The year's top funny people share what's next
The year’s top funny people share what’s next before collecting kudos at the Canadian comedy fest.
Lifetime Achievement Award
Garry Shandling wants to converse with everyone. Everyone.
“When I was a 13-year-old boy, I had a ham radio, and I’d sit in a room alone and talk to people all over the world,” the comedian recalls. The modern-day equivalent is Twitter, which Shandling sees as a way to take the world’s pulse while genuinely connecting with individuals. “I’m very interested in that one-on-one feeling,” he says.
Now Shandling is working on new material. It’s not stand-up, not a one-man show, and only slightly scripted. There’s no explicit purpose — no tour in the works, no TV show to pitch. It’s just Shandling, on stage, having a conversation.
The comic has always defied conventions. “It’s Garry Shandling’s Show” was a four-camera sitcom without a fourth wall; Shandling spoke directly to the audience. “The Larry Sanders Show” was about a fictional “Late Night”-style program, with a running behind-the-scenes show-within-a-show. (“30 Rock” is one of many influenced.)
Today, the deeply philosophical Shandling is excited to be in the moment, in front of people. “I have great perspective on spending a part of my life chasing success and women, and why,” he says. “I don’t think I’ve expressed all of that yet.”
“I’m on stage presenting the unknown I think we all feel,” he adds. “Sometimes I’ll stop dead, and the audience will go silent. If you hold that long enough, then say, ‘That doesn’t feel so bad, does it?’ ” — he gets audibly excited — “The answers to the world’s problems are in that silent gap. Because what are we afraid of, to be silent for a moment? We need a little silence. I can’t love you if you’re yelling at me, honey.”
Comedy Director of the Year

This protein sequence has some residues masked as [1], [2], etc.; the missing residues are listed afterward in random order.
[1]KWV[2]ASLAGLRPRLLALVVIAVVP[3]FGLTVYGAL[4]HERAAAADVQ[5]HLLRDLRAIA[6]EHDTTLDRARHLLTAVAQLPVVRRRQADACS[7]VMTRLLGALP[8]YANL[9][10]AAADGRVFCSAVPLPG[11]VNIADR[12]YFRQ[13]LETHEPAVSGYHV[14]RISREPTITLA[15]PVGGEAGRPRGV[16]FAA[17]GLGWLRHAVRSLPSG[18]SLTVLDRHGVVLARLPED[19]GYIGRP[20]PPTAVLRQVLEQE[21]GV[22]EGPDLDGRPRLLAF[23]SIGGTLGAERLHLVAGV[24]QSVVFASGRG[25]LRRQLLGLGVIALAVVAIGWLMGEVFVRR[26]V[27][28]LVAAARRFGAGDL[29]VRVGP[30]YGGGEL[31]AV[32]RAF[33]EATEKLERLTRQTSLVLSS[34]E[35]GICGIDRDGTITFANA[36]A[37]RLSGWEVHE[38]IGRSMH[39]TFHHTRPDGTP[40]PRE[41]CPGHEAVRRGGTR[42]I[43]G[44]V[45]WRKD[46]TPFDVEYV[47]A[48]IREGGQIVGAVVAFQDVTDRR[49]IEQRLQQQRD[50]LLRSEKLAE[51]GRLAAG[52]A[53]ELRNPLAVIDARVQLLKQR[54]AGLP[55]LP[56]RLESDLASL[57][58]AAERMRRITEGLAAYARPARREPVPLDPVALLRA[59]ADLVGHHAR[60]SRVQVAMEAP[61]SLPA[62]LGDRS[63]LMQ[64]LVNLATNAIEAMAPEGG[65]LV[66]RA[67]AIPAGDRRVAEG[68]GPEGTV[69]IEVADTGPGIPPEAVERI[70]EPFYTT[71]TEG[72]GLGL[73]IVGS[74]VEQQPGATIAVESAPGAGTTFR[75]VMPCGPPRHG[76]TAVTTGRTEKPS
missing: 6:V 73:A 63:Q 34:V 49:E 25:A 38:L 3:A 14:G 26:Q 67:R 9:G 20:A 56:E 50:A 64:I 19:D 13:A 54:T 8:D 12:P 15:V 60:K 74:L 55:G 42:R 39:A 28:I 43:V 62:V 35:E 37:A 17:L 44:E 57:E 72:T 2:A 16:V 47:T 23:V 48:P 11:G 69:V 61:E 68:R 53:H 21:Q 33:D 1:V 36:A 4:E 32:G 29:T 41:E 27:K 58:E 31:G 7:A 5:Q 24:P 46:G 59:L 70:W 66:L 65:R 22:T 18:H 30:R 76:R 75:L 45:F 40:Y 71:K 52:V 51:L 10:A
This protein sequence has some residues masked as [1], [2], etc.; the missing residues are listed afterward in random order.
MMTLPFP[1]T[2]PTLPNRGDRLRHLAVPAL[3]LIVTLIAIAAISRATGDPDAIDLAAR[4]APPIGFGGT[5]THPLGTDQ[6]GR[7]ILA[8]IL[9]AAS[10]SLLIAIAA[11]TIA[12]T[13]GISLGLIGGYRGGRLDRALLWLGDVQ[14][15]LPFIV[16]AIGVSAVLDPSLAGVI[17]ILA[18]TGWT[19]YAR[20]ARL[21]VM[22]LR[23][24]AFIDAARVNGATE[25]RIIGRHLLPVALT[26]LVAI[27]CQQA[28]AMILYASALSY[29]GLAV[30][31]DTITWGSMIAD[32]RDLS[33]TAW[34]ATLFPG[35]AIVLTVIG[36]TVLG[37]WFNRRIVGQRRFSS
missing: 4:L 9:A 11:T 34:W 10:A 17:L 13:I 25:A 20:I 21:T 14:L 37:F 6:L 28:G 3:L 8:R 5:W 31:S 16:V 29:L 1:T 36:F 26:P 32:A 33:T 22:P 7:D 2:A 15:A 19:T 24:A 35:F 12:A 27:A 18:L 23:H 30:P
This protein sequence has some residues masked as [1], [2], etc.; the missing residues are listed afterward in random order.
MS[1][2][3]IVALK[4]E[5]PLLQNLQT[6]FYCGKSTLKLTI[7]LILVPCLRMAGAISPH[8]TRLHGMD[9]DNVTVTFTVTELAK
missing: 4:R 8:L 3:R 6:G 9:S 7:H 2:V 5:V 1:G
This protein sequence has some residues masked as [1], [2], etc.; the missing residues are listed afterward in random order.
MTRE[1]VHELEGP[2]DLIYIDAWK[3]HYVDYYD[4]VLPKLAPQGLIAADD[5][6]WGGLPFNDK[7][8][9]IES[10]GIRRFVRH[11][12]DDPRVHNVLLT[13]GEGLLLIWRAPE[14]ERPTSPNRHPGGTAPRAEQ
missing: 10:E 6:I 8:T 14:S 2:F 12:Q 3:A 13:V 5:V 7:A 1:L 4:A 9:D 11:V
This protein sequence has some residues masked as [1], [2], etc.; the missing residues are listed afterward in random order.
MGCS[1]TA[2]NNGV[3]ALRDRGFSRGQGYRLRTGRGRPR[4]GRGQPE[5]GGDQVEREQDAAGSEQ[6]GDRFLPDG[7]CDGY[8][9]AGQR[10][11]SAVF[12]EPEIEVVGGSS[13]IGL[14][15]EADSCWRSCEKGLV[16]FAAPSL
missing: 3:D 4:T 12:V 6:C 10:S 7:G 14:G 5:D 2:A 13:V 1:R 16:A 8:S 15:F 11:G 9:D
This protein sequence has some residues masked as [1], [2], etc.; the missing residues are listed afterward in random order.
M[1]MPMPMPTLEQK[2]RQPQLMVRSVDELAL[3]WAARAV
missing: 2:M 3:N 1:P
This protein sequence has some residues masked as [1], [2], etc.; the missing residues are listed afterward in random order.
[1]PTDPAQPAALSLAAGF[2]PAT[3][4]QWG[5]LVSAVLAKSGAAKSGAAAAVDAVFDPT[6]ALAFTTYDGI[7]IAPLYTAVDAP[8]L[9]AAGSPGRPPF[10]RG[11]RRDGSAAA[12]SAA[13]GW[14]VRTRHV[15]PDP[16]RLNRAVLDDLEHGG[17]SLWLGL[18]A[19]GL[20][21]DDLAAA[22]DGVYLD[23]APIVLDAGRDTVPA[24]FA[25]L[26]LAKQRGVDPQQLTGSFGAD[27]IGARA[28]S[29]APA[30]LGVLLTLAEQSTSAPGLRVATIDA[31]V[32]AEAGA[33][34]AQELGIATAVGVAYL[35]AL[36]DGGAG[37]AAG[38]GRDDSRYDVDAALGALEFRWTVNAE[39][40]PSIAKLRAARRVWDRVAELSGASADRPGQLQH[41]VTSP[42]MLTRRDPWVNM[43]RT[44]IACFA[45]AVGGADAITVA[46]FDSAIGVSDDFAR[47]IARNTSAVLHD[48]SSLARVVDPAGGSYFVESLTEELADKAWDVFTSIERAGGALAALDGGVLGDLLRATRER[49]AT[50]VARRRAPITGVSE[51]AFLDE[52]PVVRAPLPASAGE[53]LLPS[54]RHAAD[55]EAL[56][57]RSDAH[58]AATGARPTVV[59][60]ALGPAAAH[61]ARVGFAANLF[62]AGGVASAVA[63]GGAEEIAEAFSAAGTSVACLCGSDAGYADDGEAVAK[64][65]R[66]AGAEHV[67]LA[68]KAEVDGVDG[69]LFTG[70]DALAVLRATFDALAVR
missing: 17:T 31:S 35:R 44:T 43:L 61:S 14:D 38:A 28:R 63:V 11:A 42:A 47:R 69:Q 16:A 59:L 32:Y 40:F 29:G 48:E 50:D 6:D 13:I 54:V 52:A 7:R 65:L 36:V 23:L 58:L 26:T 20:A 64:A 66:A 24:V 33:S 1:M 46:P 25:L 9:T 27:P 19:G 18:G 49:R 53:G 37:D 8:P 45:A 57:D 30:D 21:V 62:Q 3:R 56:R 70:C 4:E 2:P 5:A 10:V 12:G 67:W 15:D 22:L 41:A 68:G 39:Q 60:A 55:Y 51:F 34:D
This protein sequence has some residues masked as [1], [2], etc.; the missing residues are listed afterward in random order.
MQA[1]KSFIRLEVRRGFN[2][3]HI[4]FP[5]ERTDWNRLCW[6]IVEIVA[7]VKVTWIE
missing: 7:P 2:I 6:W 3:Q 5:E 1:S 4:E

After laboring for more than a decade in the TV trenches, where the Emmy-nominated Feig created the cult hit “Freaks and Geeks” and directed everything from “The Office” to “Arrested Development” and “30 Rock,” the writer-director (and sometime actor) joined the major leagues this year thanks to the breakout hit “Bridesmaids” ($150 million and counting).
“People think it’s my first movie. It’s not, but the other two did so poorly, I wish it was my first,” he says. While “Bridesmaids” got credit for pioneering a new genre — the raunchy gross-out comedy for women — Feig takes exception to such labels.
“There’s the one scene, but it’s mostly implied,” he stresses. “I don’t see it as a gross-out comedy.”
And while Feig says there have been “preliminary rumblings about a sequel — but nothing firm yet,” he’s next writing and directing “an unconventional love story” for Universal, to be produced by partner Judd Apatow.
Still, with several other film projects also lined up at Universal, Feig insists, “I love TV and I want to go back and forth, although I plan to do very limited amounts of episodic directing now. I’m more interested in creating my own shows again.”
Steve Levitan & Christopher Lloyd
Comedy Writers of the Year